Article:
- According to a large study, 71% of men and 49% of women who cheat do it out of sexual boredom.
- Men tend to get more sexually bored than women.
- Bedroom boredom could be a symptom of relationship or mental health problems.
- Keeping sex life exciting takes conscious action.
- We need more research to understand this complex issue.
According to the book “The Normal Bar,” excerpted in HuffPost, information collected from 10,000 people found that 71% of men and 49% of women who cheat do it because they felt bored in bed with their partner. Is sexual boredom the real reason couples grow apart? Or is there something else?
Studies on Sexual Boredom
While researchers have conducted studies on general boredom, boring sex is still uncharted territory. A systematic review of articles found three aspects of sexual boredom: individual, relationship, and societal. However, the review also found that existing studies haven’t been able to create a model or even a definition of sexual boredom.
The authors were able to conclude that sexual boredom is connected to our level of satisfaction in bed, our response to stimuli, and to hypersexuality. This complex topic has several layers:
It’s clear that more research is needed on the topic. Making sense of sexual boredom could help therapists support couples dealing with infidelity or relationship crises, but for now, it’s a bit of a guessing game.
Signs You Are Bored in Bed
How do you even know you’re experiencing sexual boredom? First, if you’re a man, you are more likely to be bored in bed.
Keep in mind that feeling bored could be a sign of depression, so you might want to get a mental health checkup. Other possible signs of sexual boredom include:
- reduced well-being
- low libido
- choosing masturbation over sex with a partner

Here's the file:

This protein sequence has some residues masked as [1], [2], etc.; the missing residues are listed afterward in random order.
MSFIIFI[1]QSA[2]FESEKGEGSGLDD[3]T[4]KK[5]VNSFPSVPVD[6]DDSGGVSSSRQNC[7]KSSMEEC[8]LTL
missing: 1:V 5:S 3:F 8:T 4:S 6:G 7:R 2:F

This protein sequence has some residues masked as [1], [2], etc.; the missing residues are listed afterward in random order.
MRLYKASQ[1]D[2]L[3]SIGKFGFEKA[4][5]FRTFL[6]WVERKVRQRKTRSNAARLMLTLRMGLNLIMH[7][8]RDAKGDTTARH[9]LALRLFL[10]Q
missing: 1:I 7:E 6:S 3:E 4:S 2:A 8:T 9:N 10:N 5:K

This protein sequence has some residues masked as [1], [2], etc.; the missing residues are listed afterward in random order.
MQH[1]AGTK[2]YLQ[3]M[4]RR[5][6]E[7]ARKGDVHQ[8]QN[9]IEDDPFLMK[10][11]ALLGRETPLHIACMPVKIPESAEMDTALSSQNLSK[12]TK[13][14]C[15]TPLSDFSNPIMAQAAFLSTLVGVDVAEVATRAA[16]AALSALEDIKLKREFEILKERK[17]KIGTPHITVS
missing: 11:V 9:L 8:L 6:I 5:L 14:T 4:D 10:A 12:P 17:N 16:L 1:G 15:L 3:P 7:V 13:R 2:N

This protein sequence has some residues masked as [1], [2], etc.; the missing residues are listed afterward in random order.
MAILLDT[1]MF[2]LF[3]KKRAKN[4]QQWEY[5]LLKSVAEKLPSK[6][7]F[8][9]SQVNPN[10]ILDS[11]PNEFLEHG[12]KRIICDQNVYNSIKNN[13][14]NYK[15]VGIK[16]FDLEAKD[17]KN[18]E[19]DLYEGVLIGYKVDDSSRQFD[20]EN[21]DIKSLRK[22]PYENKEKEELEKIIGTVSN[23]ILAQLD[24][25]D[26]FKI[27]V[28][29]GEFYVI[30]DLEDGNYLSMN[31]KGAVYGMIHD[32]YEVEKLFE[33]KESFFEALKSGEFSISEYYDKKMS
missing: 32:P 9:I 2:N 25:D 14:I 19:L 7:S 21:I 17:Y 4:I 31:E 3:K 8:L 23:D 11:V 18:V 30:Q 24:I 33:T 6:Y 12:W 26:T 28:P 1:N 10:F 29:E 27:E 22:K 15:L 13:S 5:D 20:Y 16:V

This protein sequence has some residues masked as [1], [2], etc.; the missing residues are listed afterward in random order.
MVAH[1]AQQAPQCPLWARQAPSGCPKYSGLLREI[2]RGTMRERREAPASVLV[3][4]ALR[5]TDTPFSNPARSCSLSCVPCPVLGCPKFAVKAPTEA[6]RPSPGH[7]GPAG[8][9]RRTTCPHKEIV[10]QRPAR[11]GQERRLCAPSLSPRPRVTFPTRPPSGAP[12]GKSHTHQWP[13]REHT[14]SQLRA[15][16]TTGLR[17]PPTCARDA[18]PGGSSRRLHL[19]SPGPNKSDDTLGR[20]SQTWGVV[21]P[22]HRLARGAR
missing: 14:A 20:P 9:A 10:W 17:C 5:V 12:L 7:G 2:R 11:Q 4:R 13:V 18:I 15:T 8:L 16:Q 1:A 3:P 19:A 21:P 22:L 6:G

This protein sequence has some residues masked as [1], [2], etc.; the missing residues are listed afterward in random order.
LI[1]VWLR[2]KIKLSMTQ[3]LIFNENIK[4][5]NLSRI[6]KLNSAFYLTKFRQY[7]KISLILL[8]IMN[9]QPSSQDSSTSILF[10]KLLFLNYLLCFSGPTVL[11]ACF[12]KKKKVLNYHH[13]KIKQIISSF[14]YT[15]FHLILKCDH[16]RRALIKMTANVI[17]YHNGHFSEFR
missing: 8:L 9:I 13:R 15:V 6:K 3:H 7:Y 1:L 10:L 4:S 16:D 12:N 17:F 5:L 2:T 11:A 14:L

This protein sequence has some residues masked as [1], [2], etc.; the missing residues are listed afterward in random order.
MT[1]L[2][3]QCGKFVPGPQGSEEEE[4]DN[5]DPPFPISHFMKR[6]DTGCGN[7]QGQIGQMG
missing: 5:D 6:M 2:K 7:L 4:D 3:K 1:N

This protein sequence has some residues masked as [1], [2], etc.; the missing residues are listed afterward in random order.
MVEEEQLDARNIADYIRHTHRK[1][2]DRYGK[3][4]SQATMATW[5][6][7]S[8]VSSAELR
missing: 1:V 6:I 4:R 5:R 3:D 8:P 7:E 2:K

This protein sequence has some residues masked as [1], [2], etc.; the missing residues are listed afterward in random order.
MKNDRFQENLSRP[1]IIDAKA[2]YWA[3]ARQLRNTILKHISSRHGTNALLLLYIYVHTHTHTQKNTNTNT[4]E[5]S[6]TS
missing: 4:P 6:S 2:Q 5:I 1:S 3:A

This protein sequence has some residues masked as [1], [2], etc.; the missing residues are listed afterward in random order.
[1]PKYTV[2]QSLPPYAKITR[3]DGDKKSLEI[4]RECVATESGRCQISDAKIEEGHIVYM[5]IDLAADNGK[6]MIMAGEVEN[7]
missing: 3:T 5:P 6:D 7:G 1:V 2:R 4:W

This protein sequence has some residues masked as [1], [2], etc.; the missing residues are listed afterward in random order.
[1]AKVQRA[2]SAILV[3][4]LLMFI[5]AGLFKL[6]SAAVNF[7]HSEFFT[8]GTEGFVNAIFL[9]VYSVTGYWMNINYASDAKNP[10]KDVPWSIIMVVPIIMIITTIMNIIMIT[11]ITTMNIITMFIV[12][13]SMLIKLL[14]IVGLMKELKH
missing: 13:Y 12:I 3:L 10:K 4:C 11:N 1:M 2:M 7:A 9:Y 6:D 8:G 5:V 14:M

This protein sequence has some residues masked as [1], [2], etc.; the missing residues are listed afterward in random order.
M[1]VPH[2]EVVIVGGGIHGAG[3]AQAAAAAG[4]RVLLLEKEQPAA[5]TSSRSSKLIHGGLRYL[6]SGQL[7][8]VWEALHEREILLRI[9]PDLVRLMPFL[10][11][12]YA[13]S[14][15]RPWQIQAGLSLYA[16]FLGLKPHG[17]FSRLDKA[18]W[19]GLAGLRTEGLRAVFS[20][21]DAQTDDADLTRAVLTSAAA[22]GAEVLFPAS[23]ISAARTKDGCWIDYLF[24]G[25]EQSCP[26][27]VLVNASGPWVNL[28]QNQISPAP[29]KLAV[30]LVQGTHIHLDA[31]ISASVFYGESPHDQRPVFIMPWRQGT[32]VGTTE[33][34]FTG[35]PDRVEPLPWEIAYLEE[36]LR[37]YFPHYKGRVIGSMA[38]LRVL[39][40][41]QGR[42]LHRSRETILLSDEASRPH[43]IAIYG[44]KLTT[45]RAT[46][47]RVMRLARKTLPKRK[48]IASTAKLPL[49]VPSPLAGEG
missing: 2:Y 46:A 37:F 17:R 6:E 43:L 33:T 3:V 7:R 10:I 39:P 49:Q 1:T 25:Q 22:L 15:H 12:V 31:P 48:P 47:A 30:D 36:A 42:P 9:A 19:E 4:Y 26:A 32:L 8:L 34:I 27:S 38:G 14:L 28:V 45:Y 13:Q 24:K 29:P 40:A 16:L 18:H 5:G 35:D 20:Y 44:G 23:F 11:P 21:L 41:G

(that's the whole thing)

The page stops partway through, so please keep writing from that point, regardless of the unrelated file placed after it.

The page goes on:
- risky behaviors, such as cheating
The problem with sexual boredom is that it touches so many aspects of our lives and relationships. This makes it difficult to analyze and manage. But understanding what’s behind “being bored in bed” is key.
Is Sexual Boredom a Smokescreen?
In my practice as a sexologist, I talk to women who have been married for 15 years and still have hot sex two or three times a week. I also speak to couples who lost interest in intimacy after a year or two. When it comes to sexual boredom, there are no clear rules.
Usually, when boredom kicks in, it means something else has been brewing for some time between people. Perhaps you are ashamed to share your fantasies in bed. It could be that you are using boredom to hide other uncomfortable problems like erectile dysfunction.
Or maybe you have unresolved conflicts in non-sexual areas of your relationship. Unequal division of household or childcare responsibilities is a common suspect.
Can arguments around dishwasher duty put you in a sexual rut? Yes, they can. The good news? Communication is a skill, and skills can be learned.
You Get What You Believe
Getting to the root of sexual boredom can take some digging in the past. What did you hear from friends or on TV about sex in a marriage or after a baby?
Chances are high that you heard some depressing stories — loving couples growing apart, affairs, divorces.
Many of my clients fall into that trap. They believe sex can’t be good in a long-term relationship. This is a self-fulfilling prophecy.
It’s possible to keep intimacy exciting for the rest of your life. But it does take conscious action. Sometimes, it also takes courage to solve your sexual problems. Talking to a counselor or sex therapist is the first step.
eDrugstore is Here for You
If you’re struggling with sexual function issues, such as erectile dysfunction or premature ejaculation, or relationship and intimacy issues, eDrugstore can help. Check out our medication guide or follow the eDrugstore blog for more information about sexual health and other men’s health issues.
Anka Grzywacz is a sexologist, reproductive health expert and Certified Sex Coach™. In her online practice she helps busy women and couples solve their intimate problems.